backroads molines

At the end of the summer every year around Labor Day, Gene Loxterkamp, Tom Seifermenn and Steve Korf display their collection of tractors for a week or so. This is not your average collection of a few interesting but random tractors. These modest gentlemen have spent about three and a half decades gathering together more than 60 tractors and other wheeled implements manufactured by the Minneapolis Moline Company — as well as its predecessors and ancestors. Most of the time most of the collection is under the roofs of buildings at the implement dealership they were partners in, located in El Rosa, Minn.

“It takes about three days to get them all out,” Korf says. “You’ve go to pump up the tires and put a battery on a lot of them.”

He points out that many of the tractors are started with a hand crank. Others run mostly on kerosene with a gasoline jump start.

“It’s good to run them once a year,” Loxterkamp says.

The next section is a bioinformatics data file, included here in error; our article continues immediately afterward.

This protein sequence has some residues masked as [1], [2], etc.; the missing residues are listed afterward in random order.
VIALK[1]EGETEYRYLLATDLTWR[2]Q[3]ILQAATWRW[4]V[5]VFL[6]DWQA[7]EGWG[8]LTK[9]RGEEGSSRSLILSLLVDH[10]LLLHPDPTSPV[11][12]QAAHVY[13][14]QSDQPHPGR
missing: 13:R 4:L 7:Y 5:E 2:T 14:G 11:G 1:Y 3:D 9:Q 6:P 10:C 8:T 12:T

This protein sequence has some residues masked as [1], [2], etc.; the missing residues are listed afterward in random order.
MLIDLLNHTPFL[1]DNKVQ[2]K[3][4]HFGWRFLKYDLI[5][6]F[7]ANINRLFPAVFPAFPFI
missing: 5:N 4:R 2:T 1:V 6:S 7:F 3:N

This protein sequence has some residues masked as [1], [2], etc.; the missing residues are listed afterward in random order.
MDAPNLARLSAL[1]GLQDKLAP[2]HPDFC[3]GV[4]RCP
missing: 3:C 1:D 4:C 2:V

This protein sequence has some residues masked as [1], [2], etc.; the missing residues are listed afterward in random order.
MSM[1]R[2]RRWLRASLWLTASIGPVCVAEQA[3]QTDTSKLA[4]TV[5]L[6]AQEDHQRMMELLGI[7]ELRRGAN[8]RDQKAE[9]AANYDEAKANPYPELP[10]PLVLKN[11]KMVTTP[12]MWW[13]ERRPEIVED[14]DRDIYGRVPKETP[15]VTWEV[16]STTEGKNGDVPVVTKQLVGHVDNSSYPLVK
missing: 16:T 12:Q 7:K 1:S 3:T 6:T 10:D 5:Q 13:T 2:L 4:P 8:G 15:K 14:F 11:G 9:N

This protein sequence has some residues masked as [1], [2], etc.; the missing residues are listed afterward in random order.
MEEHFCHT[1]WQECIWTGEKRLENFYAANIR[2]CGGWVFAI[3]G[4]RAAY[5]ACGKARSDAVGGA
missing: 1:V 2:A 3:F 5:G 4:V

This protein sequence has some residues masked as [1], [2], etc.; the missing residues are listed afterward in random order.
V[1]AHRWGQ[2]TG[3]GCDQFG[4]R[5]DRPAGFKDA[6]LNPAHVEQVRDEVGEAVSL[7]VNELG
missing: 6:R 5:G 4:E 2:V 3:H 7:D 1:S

The trio even start and bring out their magnificent green, red, yellow and gray Minneapolis Thrasher which was built by The Minneapolis Thrashing Machine Company, founded in Hopkins, Minn. in 1889.

The three men purchased The Minneapolis near Bellingham, in southwestern Minnesota, and painstakingly restored it at the shop in El Rosa.

“They used it for farm work and road construction,” Korf, whose father Elmer started the El Rosa Minneapolis Moline dealership in 1940, said.

Minneapolis Moline’s history, which the three men know well, mirrors the history of the manufacturing of farm implements in America. It’s a history of continuous corporate mergers and concentration.

Minneapolis Moline was a 1929 merger of three companies: Minneapolis Steel and Machinery (known for its Minneapolis Tractors and bad labor relations), Minneapolis Threshing Machine Company, and the Moline Plow Company. In 1951 Minneapolis-Moline acquired the Avery farm equipment company and in that same year White Motor Company acquired Minneapolis Moline. AGCO purchased White, which had purchased New Idea in 1991.

Much of the early mechanical history of the company is exhibited at El Rosa. You can see, for example, a really sharp 69-horsepower Minneapolis Moline Model M5 manufactured between 1960 and 1963 and sold new for $4,900. There’s also a very nice red, white and blue White-Minneapolis Moline G1050 that sold for $11,800 in 1971.

There’s lots of other rare and fascinating equipment on display and what was there in 2020 will be there in 2021 since the trio doesn’t trade what they’ve collected.